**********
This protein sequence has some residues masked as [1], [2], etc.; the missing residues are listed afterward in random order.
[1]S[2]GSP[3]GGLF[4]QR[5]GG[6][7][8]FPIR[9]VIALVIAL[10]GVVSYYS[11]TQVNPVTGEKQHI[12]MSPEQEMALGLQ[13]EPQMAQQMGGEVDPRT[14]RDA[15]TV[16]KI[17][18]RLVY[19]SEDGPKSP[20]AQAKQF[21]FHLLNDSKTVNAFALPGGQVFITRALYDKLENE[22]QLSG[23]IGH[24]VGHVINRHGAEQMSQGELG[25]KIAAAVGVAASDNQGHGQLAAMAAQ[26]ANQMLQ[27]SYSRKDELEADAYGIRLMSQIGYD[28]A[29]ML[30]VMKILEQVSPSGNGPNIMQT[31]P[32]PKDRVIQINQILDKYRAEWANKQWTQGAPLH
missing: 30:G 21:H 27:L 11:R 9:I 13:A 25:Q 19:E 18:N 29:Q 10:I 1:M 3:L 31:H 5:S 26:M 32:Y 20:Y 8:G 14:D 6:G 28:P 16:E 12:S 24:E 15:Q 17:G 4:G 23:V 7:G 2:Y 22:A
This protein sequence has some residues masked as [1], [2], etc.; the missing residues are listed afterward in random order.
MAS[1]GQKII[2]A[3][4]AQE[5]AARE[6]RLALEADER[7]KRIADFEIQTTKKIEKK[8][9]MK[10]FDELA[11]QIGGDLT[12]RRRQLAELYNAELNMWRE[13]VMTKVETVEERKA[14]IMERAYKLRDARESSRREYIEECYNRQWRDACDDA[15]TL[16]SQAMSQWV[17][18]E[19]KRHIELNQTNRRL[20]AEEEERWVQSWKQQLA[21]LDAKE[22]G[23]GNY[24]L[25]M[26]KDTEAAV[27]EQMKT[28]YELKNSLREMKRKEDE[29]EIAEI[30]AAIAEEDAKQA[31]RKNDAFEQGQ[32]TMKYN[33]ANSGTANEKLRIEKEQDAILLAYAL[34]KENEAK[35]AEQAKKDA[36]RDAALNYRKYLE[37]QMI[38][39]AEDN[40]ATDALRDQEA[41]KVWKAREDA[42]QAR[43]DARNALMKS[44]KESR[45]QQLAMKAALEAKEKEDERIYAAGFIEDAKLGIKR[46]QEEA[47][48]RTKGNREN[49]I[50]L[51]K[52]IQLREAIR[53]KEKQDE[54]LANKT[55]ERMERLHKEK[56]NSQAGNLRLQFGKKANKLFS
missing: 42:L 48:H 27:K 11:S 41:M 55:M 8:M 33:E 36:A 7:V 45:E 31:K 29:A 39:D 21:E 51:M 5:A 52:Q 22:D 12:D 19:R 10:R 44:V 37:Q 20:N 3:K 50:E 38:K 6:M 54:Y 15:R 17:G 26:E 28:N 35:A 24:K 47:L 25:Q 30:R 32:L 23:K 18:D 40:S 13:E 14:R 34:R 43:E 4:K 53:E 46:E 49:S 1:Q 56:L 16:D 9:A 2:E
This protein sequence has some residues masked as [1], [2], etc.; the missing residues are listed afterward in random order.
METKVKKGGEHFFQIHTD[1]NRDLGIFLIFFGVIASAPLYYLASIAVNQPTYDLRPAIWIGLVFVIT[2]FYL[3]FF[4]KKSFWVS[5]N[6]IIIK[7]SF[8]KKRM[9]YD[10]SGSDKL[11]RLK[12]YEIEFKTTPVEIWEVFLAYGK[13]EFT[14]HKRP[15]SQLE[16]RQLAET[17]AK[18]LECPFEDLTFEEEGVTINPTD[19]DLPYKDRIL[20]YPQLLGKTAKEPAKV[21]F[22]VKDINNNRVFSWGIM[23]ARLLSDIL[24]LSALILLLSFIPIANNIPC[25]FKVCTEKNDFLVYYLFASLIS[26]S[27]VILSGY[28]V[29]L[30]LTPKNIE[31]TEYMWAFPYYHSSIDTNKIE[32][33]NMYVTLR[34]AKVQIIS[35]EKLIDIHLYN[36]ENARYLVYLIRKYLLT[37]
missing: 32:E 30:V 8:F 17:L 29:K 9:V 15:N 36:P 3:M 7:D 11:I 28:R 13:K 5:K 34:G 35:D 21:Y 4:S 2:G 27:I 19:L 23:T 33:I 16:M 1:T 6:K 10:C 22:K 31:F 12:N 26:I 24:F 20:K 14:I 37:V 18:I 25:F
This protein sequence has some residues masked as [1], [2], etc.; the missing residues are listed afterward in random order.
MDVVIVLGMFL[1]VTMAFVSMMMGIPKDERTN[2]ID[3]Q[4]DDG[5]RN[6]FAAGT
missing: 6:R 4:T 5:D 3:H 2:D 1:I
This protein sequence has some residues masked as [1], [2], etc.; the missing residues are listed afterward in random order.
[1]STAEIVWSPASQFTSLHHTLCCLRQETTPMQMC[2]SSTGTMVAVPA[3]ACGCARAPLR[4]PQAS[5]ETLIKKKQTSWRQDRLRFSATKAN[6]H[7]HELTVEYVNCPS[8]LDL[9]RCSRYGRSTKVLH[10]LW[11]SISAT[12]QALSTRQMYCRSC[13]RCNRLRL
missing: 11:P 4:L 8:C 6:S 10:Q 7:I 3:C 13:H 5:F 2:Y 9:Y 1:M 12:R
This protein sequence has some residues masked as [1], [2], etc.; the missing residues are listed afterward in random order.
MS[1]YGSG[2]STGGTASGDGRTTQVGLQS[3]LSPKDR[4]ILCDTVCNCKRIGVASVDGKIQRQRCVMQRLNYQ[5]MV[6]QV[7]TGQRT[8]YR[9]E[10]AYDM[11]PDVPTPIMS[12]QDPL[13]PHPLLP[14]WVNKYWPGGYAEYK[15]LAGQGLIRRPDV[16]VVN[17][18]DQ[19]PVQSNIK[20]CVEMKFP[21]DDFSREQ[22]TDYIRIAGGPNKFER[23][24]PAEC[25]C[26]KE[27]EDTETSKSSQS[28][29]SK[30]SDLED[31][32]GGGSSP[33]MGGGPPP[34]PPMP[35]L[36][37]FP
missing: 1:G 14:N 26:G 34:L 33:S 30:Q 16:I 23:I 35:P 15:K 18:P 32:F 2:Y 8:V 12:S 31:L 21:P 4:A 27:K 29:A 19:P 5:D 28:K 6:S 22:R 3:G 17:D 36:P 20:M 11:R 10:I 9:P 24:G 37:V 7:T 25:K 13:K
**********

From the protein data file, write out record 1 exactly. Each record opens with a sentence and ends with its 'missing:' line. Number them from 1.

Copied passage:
This protein sequence has some residues masked as [1], [2], etc.; the missing residues are listed afterward in random order.
[1]S[2]GSP[3]GGLF[4]QR[5]GG[6][7][8]FPIR[9]VIALVIAL[10]GVVSYYS[11]TQVNPVTGEKQHI[12]MSPEQEMALGLQ[13]EPQMAQQMGGEVDPRT[14]RDA[15]TV[16]KI[17][18]RLVY[19]SEDGPKSP[20]AQAKQF[21]FHLLNDSKTVNAFALPGGQVFITRALYDKLENE[22]QLSG[23]IGH[24]VGHVINRHGAEQMSQGELG[25]KIAAAVGVAASDNQGHGQLAAMAAQ[26]ANQMLQ[27]SYSRKDELEADAYGIRLMSQIGYD[28]A[29]ML[30]VMKILEQVSPSGNGPNIMQT[31]P[32]PKDRVIQINQILDKYRAEWANKQWTQGAPLH
missing: 30:G 21:H 27:L 11:R 9:I 13:A 25:Q 19:E 18:N 29:Q 10:I 1:M 3:L 31:H 5:S 26:M 32:Y 20:Y 8:G 14:D 6:G 28:P 16:E 12:S 24:E 15:Q 17:G 4:G 23:V 7:G 2:Y 22:A